Dave Alexander: Unless you're into Italian genre cinema, Bava really is an undiscovered master. Now that Tim Lucas has published All the Colors of the Dark, his twelve-pound, 1000+ page tome on the director, and Anchor Bay has released its second Bava box set, "The Maestro of the Macabre" is set for a serious renaissance – it’s time he earned wider recognition because he was a very skilled filmmaker on both artistic and technical levels, and has a very distinctive style.

In terms of this being a test, we just thought it’d be cool to show Bava on film, especially since an excellent print was available. The Bava book and DVD set was a good tie-in.

Mark R. Hasan: The challenges in seeking out, negotiating, booking, and getting a film print of a rare or classic film probably isn't unique to Rue Morgue's CineMacabre, and I wonder, among the many films you were able to screen this year and past, was Bay of Blood among the toughest to make happen, and what was Anchor Bay's involvement in the process?

Dave Alexander: Anyone who programs classic films will tell you what a headache this can be between sourcing a good print, getting permission to show it, paying for right, rental and shipping. Plus, if you’re bringing it in from another country – Bay of Blood came from New York – you have to worry about the film being held up at customs. We’ve had film prints held at customs until it was too late and were forced to show projected DVDs, which is a real bummer-and-a-half.

Audra Butera: This was actually one of the easiest films to get a hold of. International Media Films is a pretty no-BS type of company. Alfredo Leone was great and got us the print - no hassles - in the matter of days. One of the first times I haven't just about had a heart failure on the day when I find out the film has been held up in customs due to anything from improper documentation to content. The cost in shipping prints back and forth, plus theatre rentals can be extremely high, so we are very thankful that AB jumped on board with their support on this one.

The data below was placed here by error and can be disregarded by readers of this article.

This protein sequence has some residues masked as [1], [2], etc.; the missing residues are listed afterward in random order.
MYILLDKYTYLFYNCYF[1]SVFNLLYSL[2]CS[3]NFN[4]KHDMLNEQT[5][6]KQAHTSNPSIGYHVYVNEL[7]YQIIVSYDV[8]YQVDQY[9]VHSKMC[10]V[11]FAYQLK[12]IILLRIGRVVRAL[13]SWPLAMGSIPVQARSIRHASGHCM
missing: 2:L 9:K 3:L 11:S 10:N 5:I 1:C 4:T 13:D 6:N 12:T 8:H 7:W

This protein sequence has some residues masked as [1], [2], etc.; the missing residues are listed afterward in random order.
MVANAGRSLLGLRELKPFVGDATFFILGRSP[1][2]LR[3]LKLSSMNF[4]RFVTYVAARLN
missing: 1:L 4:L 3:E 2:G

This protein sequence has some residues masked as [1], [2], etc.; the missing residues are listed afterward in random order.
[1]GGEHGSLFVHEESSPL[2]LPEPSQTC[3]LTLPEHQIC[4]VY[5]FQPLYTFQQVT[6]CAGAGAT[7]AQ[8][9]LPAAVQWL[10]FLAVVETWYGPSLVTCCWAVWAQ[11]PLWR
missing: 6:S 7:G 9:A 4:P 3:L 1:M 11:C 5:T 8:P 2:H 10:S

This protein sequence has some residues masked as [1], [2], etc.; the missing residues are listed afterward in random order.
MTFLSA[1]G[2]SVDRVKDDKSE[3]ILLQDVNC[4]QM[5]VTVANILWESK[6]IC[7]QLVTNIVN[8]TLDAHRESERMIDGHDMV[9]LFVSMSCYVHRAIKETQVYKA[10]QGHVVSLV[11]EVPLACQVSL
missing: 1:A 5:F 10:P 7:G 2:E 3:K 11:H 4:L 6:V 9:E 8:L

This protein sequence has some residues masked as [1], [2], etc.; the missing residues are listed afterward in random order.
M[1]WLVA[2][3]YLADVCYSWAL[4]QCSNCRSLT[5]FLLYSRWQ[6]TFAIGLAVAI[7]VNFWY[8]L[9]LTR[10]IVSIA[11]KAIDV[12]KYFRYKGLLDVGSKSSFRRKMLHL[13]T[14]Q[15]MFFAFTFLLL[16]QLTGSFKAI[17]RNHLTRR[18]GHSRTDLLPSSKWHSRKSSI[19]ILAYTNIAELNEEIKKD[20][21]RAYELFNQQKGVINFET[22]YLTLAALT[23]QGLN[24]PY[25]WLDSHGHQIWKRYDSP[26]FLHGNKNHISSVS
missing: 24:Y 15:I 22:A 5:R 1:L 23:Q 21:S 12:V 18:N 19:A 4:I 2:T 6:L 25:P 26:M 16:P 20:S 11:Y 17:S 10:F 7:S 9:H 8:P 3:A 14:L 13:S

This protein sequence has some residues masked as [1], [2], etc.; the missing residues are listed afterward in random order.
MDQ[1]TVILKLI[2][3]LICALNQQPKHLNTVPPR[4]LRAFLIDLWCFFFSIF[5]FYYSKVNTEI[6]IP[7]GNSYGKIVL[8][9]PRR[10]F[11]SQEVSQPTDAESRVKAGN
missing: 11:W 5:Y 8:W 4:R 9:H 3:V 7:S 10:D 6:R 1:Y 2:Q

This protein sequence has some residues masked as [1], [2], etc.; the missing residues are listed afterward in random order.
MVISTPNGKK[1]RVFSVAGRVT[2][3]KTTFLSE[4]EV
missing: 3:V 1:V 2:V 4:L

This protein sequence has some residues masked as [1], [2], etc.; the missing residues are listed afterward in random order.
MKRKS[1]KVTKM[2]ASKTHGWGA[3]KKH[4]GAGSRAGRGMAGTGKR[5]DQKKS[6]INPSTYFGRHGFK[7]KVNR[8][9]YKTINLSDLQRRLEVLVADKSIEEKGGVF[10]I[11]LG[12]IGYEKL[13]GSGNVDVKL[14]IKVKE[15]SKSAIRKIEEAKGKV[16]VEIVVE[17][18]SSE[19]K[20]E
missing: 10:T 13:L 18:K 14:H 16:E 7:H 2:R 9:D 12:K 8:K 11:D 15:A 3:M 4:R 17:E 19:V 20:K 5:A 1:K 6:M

Dave Alexander: For Bay of Blood, we pitched the idea to Anchor Bay of showing a Bava film that was in their new box set, and they could tie-in a promotion. The only way we could afford to bring in the print was if they were willing to rent it for us and we’d pick up the other costs. It was a win-win kinda deal. And keep in mind that there are probably more cost-effective ways for a company to promote a DVD set, yet AB was behind it all the way because they agreed that, yeah, showing a friggin’ rare print of an important Bava movie is pretty cool. We’re pretty damn lucky to get that kind of support.

Mark R. Hasan: Getting 35mm prints under the dominance and ease of DVDs has to be a major hurdle, because some print owners may feel the cost of striking and maintaining a working print isn't worth the cost and effort if the film doesn't play to packed houses. Why do you think it's important to screen prints when many rare and classic films are available on home video?